You probably fit into one of two categories. Either you are not happy with your average gross per unit or you are not happy with the volume of your used car department. In either case you also may not be happy with the total gross being generated.

Let me remind you that the only thing that is really important is how much total gross you are generating. I always say, “You cannot spend average gross profit. You can only spend total gross profit.”

It’s a contradiction to say to your staff that you expect both high volume and high gross per unit. They stay confused and frustrated when you keep pounding them over the head with this misdirection and sleight of hand marching orders.

I’m sure somewhere out there someone is making it happen on both ends, but it is certainly the exception and not the rule. So, you need to get over it. That’s not to say that in your store that you can’t do better with both than you are currently doing.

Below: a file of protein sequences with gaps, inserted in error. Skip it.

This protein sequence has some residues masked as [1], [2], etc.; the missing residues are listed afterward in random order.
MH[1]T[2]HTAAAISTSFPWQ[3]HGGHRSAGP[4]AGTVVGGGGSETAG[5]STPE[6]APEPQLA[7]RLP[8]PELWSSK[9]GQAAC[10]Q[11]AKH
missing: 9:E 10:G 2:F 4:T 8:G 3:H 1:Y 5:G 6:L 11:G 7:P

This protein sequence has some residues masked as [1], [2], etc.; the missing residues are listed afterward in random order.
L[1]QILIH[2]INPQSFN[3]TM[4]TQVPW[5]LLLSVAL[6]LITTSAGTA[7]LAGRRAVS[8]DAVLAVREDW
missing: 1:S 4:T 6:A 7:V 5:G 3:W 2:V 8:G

It’s a given that more than 80% of the people shopping a used car shop the Internet. If you think you are going to post high prices or no prices out on the Internet and traffic is going to show up, you are dead wrong. The Internet is a “game changer” for all of you, regardless of your new car franchise or set of circumstances.

You have to decide if you want to play the game. More importantly you have to decide if you want to win the game. It’s a game. There are winners and losers.

As Dr. Seuss said, “You have brains in your head. You have feet in your shoes. You can steer yourself in any direction you choose.”

If you are going to improve volume, you absolutely must develop a sound acquisition strategy other than just going out and buying more cars. Without allocating the right resources and strategy then going out and buying more inventory is the kiss of death. All that’s going to happen is you’re going to have a lot of aged inventory a few months down the road.

Taking this leap into the volume world means rewriting your overall strategy from acquisition to staffing, pay plans, reconditioning, marketing, and pricing.

Failing to address any of these will result in frustration and poor production and you may find yourself worse off than you are right now.

The fastest way to happiness is an improved bottom line. The fastest way to improving your bottom line is to improve your volume. Improving your volume improves the business in all departments.

That’s all I’m gonna say. Tommy Gibbs